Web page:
Building Better Sales Pages

Building Better Sales Pages

As a trademark attorney, I see a lot of sales pages.  I review many different ways to market your products and services. I see soft sells, hard sells and everything in between.  When clients contact me to apply for a trademark on their behalf, one of the things I ask for is “examples of how you use the mark in commerce.”  Most clients send me screenshots from their website, and I submit those as part of the application packet.

The most common request I receive in response is for more or better examples, showing how the applicant uses the mark in commerce.  It’s not always clear to the examining attorney how the mark requested connects to the services offers connects to making money.  Given how many different clients in many different industries have the same problems, I realized it was time to put together a short guide on creating sales pages.

I’m not talking pain points and custom solutions.  I’m talking about basic elements for your sales page to show the connections.

1. The trademark should stand out.  Whether you bold, italicize, underline, use different font, use bigger font, use a different color, or what not, the name or phrase you want to trademark should stand out.  Someone should be able to look at the page, scan the content and be able to answer this question: “What is this brand?” or “What is this brand about?”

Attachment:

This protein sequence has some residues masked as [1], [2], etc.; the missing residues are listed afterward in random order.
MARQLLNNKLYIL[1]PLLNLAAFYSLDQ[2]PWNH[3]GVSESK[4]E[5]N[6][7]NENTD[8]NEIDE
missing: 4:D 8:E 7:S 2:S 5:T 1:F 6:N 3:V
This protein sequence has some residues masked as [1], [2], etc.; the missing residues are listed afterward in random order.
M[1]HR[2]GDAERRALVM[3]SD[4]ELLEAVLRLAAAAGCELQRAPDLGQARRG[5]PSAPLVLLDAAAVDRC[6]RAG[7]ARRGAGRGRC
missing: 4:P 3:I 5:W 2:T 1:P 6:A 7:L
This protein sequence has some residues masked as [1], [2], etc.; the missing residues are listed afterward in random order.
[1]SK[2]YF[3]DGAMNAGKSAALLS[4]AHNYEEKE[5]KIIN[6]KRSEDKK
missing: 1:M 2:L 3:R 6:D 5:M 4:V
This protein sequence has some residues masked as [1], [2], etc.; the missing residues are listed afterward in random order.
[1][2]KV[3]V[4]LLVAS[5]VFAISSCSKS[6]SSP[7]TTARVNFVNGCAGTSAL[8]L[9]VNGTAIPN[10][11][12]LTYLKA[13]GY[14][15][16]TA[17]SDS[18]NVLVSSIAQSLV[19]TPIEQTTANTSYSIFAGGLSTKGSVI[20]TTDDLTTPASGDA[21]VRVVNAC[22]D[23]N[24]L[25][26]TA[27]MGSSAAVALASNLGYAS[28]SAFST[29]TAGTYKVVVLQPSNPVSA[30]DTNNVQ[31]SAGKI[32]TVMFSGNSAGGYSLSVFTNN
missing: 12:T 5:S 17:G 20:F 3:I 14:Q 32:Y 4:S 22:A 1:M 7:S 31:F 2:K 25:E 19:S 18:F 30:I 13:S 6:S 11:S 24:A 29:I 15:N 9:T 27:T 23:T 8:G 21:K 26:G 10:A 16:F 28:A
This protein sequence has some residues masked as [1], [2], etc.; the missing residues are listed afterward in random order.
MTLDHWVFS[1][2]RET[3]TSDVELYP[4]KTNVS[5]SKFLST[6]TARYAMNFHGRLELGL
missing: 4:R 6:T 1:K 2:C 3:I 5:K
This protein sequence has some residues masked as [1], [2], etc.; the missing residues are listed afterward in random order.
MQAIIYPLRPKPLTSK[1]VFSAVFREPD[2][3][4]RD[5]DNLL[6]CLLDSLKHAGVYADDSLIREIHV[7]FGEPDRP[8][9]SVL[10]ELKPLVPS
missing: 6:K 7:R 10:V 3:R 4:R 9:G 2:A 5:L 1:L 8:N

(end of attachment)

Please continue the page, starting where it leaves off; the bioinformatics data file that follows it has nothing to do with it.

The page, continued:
2. Your services should be described as part of your sales page. This may seem self-explanatory. But on the sales page itself you don’t want “Package #1 Buy Here”.  You want “Package #1: Life Coaching for Exceptional Women Ready to Make Massive Change. Buy Here.”

3. Ask people to BUY.  This may seem self-explanatory to some people.  Of course you want people to buy your product or service. But if there is no way for them to buy on your sales page, and no invitation or explanation of how they could buy, it’s not really a sales page — and it’s not really commerce at that point.  It can be as simple as a buy now for a pre-priced product or service.  If you prefer to describe payment amounts and options through a phone call, putting a “schedule a consultation” button or email link can take care of the issue.

For example: “Each of my clients is unique and individual.  In order to best address your custom issues, I invite you to contact me so that we can schedule a time to discuss your needs and the solutions I provide.”

4. Be consistent in how you use your mark.  Your mark should always be connected to the industry you operate in and the potential to make sales today.  It should always stand out on the page.

Questions about your page?  Want a quick review of what you have?  Contact me by email at kathy@kathycatlindavis.com.

 


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